How the law of familiarity can help you sell more games

Are you familiar with… the law of familiarity? You should, because it’s one of the most important tricks you can leverage to sell more games!

Think about the last game you bought. Was it a game you’ve never heard about before? Unlikely. Was it a game that you saw mentioned on your Twitter feed once or twice, with artwork you recognize from a YouTube thumbnail and gameplay that seems familiar because of a Twitch stream you watched the night before? Of course it was, because that’s how most people make their purchasing decisions.

Choose which button to press meme with "keep scrolling" and "buy" as the options
decisions, decisions, decisions…

What is the Law of Familiarity

You may not notice it, but the law of familiarity drives your decision-making. People tend to choose what they’re familiar with, especially if they have to pay for it. Imagine your fridge breaks down, and you go to the store and have to pick between all the brands. It’s very unlikely you’ll choose a brand you’ve never heard about, because people have the tendency to think “If I’ve never heard about it, it can’t be any good“.

On the other hand, they are much more likely to pick a name that rings familiar. If one of the creators you follow has played the game before, and you’ve scrolled past some YouTube video’s talking about that game recently, then it must be good, right?

How to use the Law of Familiarity to your advantage

Most game developers are aware that game marketing is crucial, but that doesn’t necessarily make it an easy service to sell as a marketing agency. Think about it, you’re selling something that doesn’t have tangible results. You’re selling “exposure”. The results of a marketing campaign can’t just be measured in sales, because it can have a very long tail. A great marketeer will make sure that your audience gets exposed to your game through a variety of channels. Why? Because of the Law of Familiarity!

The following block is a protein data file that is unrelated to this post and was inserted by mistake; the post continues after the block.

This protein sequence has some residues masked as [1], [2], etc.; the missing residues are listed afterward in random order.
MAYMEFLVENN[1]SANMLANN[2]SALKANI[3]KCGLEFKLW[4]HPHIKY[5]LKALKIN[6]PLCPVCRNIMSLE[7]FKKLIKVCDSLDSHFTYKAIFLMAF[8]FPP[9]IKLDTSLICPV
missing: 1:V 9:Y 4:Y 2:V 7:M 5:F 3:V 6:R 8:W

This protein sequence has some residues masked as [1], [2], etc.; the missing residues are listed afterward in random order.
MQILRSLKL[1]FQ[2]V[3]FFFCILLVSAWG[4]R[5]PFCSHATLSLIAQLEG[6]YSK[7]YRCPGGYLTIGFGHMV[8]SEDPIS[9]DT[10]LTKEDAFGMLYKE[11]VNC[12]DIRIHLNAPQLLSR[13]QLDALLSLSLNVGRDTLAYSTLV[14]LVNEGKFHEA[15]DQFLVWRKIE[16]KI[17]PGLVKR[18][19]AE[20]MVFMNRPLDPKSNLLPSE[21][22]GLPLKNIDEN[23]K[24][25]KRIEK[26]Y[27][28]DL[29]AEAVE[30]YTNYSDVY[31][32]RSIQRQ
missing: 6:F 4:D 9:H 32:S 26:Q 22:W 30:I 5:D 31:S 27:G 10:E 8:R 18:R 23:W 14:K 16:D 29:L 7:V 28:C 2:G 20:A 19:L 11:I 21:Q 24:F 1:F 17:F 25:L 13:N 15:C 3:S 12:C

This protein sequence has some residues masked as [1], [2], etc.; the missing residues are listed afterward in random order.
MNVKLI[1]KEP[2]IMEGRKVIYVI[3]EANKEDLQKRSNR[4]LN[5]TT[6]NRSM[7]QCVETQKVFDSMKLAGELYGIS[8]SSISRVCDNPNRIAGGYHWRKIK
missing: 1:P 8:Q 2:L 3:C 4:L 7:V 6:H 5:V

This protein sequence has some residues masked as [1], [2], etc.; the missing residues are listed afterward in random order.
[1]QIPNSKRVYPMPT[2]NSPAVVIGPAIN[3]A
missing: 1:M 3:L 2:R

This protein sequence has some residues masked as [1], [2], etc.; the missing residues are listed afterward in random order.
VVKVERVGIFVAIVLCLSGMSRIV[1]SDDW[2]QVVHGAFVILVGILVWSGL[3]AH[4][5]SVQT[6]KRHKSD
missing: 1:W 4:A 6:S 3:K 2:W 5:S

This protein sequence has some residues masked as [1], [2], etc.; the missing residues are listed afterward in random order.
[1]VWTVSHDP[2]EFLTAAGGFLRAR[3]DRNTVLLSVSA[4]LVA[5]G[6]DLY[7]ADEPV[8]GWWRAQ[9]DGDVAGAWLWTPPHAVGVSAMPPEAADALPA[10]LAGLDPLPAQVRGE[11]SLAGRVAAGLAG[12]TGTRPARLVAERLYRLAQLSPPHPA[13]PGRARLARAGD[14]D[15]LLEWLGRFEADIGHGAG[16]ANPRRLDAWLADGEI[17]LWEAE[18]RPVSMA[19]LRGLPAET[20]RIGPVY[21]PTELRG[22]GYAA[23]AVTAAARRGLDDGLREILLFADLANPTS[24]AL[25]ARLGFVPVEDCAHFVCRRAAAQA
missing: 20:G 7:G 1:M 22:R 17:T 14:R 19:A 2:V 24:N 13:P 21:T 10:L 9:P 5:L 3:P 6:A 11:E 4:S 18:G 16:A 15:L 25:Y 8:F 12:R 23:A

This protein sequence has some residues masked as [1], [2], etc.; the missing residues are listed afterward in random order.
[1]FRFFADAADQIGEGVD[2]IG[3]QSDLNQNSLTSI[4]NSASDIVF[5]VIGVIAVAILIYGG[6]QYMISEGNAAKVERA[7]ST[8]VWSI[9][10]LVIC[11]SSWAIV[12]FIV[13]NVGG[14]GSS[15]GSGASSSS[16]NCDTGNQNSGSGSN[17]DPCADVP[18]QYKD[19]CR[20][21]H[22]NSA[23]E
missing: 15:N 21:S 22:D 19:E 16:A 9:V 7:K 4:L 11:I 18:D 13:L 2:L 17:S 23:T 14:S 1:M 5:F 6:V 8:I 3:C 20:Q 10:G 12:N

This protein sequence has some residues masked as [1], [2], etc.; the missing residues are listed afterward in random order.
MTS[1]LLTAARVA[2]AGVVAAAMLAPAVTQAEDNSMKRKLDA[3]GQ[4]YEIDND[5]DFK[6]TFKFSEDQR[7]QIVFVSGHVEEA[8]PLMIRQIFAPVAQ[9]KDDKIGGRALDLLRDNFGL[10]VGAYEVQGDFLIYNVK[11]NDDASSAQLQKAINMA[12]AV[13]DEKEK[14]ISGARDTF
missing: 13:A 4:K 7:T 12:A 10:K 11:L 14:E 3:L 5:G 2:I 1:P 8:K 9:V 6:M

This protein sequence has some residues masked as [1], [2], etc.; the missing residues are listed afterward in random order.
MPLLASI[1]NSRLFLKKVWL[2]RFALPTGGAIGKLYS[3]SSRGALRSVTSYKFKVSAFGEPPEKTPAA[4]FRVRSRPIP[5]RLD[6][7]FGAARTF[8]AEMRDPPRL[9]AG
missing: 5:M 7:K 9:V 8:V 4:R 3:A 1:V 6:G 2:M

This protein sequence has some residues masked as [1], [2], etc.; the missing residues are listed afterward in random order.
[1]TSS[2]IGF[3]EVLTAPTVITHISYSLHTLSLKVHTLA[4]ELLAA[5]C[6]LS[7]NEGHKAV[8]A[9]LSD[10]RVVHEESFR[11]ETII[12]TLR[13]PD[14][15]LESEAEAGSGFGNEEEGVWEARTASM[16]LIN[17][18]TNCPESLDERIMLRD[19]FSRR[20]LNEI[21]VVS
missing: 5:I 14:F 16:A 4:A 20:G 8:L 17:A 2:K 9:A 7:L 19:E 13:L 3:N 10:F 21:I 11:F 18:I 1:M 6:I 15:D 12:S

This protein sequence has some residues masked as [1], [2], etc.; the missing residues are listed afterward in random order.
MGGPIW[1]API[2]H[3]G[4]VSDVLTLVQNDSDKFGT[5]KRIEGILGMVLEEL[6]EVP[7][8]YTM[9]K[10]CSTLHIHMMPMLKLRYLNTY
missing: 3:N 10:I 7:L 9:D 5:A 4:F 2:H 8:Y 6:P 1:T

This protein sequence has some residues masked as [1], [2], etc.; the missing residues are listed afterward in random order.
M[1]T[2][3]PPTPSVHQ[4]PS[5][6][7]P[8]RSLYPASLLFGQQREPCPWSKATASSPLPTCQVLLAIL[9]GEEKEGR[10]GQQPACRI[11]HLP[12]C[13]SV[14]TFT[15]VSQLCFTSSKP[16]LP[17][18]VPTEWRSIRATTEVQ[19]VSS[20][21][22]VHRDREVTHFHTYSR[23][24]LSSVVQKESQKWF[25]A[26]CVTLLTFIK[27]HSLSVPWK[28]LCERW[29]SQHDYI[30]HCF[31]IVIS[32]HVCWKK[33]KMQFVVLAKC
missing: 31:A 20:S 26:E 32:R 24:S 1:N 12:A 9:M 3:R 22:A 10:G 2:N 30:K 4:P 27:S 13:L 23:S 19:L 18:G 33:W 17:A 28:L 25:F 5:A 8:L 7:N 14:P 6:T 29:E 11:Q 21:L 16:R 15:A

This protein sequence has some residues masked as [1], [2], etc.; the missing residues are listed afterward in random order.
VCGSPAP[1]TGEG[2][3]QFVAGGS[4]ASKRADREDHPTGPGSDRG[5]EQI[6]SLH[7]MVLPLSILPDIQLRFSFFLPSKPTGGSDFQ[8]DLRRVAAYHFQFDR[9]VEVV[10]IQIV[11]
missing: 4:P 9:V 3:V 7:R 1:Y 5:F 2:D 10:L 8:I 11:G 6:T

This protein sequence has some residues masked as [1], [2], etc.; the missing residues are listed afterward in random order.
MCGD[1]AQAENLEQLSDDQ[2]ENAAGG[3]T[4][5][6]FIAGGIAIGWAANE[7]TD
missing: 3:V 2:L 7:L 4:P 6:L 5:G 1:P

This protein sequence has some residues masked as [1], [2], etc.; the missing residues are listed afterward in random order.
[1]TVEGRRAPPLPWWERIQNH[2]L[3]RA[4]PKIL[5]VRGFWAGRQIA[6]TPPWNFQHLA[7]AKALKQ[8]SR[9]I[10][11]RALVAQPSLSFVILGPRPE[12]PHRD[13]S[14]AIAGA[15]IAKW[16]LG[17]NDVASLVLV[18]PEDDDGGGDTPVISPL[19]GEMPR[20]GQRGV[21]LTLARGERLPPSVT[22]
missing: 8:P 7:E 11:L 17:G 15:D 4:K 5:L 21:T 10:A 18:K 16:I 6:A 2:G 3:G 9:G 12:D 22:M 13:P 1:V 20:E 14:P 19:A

When scrolling through a large list of Steam discounts, most users don’t even pay attention to the games they’ve never heard about before. But if they scroll by a game they’ve seen mentioned on their favourite news outlets, podcasts and social media, the odds of that user being stimulated by your game increases exponentially.

Leonardo Dicaprio meme of him pointing at something he recognises.
You want them to do this when they see your game

That’s what marketing is. You want to be on the mind of your potential customers. You want to be known. And to do that: your game needs to stick. The key to making something stick: repetition and recognition.

The Rule of 7

Who knew pirates had to worry about so many laws and rules, right?! The Rule of 7 states that your audience has to see or hear about your game at least 7 times to become familiar with it. That’s why there isn’t something like “being too early” when it comes to game marketing. It may take a long time to get the attention of your audience at least 7 times.

Fry from Futurama waving a handful of cash with the text "Shut up and take my money ... but only after I've seen your game 7 times"

Create a Twitter account and share weekly insights into the development of your game. Try out TikTok. Go to events. Apply for awards. Think of ways to engage with your players. Look for YouTubers and Twitch streamers to create content for your game. Send out a press release to news outlets. Create Reddit posts. Offer review copies to journalists. Let your favourite podcast host interview you. Run social media ads. Apply for Steam events.

There are so many ways to get eyes on your game and the more effort you’re making, the higher the chances of your audience becoming familiar with your game. Granted, running a marketing campaign takes a lot of time, knowledge and experience. That’s why we made game marketing our whole focus. So if you have any questions, make sure to reach out!

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